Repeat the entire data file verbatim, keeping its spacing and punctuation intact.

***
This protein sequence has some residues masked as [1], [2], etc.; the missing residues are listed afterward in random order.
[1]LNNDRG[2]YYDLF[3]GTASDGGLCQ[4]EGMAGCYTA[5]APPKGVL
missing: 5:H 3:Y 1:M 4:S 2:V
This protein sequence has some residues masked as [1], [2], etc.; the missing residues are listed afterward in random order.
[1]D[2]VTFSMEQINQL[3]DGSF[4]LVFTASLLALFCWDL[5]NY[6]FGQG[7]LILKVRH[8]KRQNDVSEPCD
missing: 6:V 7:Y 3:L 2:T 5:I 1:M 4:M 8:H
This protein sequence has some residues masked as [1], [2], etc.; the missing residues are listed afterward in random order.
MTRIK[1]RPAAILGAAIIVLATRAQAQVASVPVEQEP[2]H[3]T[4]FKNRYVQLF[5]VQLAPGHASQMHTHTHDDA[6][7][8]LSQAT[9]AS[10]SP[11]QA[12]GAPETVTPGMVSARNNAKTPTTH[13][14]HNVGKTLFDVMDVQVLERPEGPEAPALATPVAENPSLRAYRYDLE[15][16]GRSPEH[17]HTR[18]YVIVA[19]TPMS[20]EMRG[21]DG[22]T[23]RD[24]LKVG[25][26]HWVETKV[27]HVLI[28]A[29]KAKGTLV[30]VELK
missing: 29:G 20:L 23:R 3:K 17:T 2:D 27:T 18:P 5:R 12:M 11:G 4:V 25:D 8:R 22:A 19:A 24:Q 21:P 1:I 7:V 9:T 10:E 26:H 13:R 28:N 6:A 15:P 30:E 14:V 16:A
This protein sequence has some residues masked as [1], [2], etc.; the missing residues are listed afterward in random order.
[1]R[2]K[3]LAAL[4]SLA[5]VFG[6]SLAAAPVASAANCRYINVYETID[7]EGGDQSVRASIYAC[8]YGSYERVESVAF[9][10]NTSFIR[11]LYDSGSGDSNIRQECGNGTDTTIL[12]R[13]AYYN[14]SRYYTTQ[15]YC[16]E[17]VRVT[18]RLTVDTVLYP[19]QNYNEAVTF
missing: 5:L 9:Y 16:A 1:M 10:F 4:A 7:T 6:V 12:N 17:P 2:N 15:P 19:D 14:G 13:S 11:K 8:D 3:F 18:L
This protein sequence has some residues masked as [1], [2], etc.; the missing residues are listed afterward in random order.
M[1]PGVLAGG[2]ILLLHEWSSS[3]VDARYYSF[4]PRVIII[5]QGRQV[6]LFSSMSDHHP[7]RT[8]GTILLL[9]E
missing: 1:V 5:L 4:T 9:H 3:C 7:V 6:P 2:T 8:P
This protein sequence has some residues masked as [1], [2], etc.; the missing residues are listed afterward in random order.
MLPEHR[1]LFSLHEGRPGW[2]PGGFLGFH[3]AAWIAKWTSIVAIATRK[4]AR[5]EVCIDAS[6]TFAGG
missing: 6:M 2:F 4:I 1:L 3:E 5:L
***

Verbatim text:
This protein sequence has some residues masked as [1], [2], etc.; the missing residues are listed afterward in random order.
[1]LNNDRG[2]YYDLF[3]GTASDGGLCQ[4]EGMAGCYTA[5]APPKGVL
missing: 5:H 3:Y 1:M 4:S 2:V
This protein sequence has some residues masked as [1], [2], etc.; the missing residues are listed afterward in random order.
[1]D[2]VTFSMEQINQL[3]DGSF[4]LVFTASLLALFCWDL[5]NY[6]FGQG[7]LILKVRH[8]KRQNDVSEPCD
missing: 6:V 7:Y 3:L 2:T 5:I 1:M 4:M 8:H
This protein sequence has some residues masked as [1], [2], etc.; the missing residues are listed afterward in random order.
MTRIK[1]RPAAILGAAIIVLATRAQAQVASVPVEQEP[2]H[3]T[4]FKNRYVQLF[5]VQLAPGHASQMHTHTHDDA[6][7][8]LSQAT[9]AS[10]SP[11]QA[12]GAPETVTPGMVSARNNAKTPTTH[13][14]HNVGKTLFDVMDVQVLERPEGPEAPALATPVAENPSLRAYRYDLE[15][16]GRSPEH[17]HTR[18]YVIVA[19]TPMS[20]EMRG[21]DG[22]T[23]RD[24]LKVG[25][26]HWVETKV[27]HVLI[28]A[29]KAKGTLV[30]VELK
missing: 29:G 20:L 23:R 3:K 17:T 2:D 27:T 18:P 5:R 12:M 11:G 4:V 25:D 8:R 22:A 19:A 24:Q 21:P 1:I 7:V 9:T 10:E 26:H 13:R 28:N 6:A 15:P 30:E 14:V 16:A
This protein sequence has some residues masked as [1], [2], etc.; the missing residues are listed afterward in random order.
[1]R[2]K[3]LAAL[4]SLA[5]VFG[6]SLAAAPVASAANCRYINVYETID[7]EGGDQSVRASIYAC[8]YGSYERVESVAF[9][10]NTSFIR[11]LYDSGSGDSNIRQECGNGTDTTIL[12]R[13]AYYN[14]SRYYTTQ[15]YC[16]E[17]VRVT[18]RLTVDTVLYP[19]QNYNEAVTF
missing: 5:L 9:Y 16:A 1:M 10:F 4:A 7:T 6:V 12:N 17:P 2:N 15:P 19:D 14:G 13:S 11:K 8:D 3:F 18:L
This protein sequence has some residues masked as [1], [2], etc.; the missing residues are listed afterward in random order.
M[1]PGVLAGG[2]ILLLHEWSSS[3]VDARYYSF[4]PRVIII[5]QGRQV[6]LFSSMSDHHP[7]RT[8]GTILLL[9]E
missing: 1:V 5:L 4:T 9:H 3:C 7:V 6:P 2:T 8:P
This protein sequence has some residues masked as [1], [2], etc.; the missing residues are listed afterward in random order.
MLPEHR[1]LFSLHEGRPGW[2]PGGFLGFH[3]AAWIAKWTSIVAIATRK[4]AR[5]EVCIDAS[6]TFAGG
missing: 6:M 2:F 4:I 1:L 3:E 5:L